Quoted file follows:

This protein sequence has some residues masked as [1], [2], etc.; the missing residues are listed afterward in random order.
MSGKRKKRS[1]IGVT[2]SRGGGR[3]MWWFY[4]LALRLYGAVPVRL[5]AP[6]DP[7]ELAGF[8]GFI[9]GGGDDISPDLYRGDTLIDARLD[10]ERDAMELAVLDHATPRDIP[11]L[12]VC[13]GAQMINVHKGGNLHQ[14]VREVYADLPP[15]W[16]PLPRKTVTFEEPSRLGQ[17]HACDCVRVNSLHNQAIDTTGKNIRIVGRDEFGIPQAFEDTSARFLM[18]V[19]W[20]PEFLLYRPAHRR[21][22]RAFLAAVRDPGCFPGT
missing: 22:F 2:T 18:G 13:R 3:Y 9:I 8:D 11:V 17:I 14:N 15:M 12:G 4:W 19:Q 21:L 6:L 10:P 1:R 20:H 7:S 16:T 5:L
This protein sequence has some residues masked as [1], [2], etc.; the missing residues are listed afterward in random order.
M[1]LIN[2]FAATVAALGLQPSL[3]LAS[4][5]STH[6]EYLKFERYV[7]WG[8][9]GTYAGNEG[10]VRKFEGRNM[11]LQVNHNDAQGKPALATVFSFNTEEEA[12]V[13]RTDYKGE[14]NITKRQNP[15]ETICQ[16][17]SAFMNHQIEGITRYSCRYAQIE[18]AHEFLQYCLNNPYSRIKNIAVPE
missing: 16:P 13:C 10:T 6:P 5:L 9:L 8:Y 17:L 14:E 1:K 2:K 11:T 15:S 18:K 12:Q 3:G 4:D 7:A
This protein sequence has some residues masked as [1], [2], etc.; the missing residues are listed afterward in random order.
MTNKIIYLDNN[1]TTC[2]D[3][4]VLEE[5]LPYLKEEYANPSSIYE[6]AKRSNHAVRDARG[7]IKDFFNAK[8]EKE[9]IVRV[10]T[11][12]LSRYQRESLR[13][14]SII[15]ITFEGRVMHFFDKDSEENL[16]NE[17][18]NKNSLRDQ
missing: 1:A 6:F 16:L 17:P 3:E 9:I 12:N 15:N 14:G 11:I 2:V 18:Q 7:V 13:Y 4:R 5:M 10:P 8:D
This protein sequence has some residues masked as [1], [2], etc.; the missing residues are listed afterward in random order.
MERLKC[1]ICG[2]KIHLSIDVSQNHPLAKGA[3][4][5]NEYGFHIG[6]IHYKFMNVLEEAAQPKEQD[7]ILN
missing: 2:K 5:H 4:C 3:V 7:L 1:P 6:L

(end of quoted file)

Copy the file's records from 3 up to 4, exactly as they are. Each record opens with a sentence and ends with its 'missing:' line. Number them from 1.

This protein sequence has some residues masked as [1], [2], etc.; the missing residues are listed afterward in random order.
MTNKIIYLDNN[1]TTC[2]D[3][4]VLEE[5]LPYLKEEYANPSSIYE[6]AKRSNHAVRDARG[7]IKDFFNAK[8]EKE[9]IVRV[10]T[11][12]LSRYQRESLR[13][14]SII[15]ITFEGRVMHFFDKDSEENL[16]NE[17][18]NKNSLRDQ
missing: 1:A 6:F 16:L 17:P 3:E 9:I 12:N 15:N 14:G 11:I 2:V 18:Q 7:V 13:Y 4:R 5:M 10:P 8:D
This protein sequence has some residues masked as [1], [2], etc.; the missing residues are listed afterward in random order.
MERLKC[1]ICG[2]KIHLSIDVSQNHPLAKGA[3][4][5]NEYGFHIG[6]IHYKFMNVLEEAAQPKEQD[7]ILN
missing: 2:K 5:H 4:C 3:V 7:L 1:P 6:L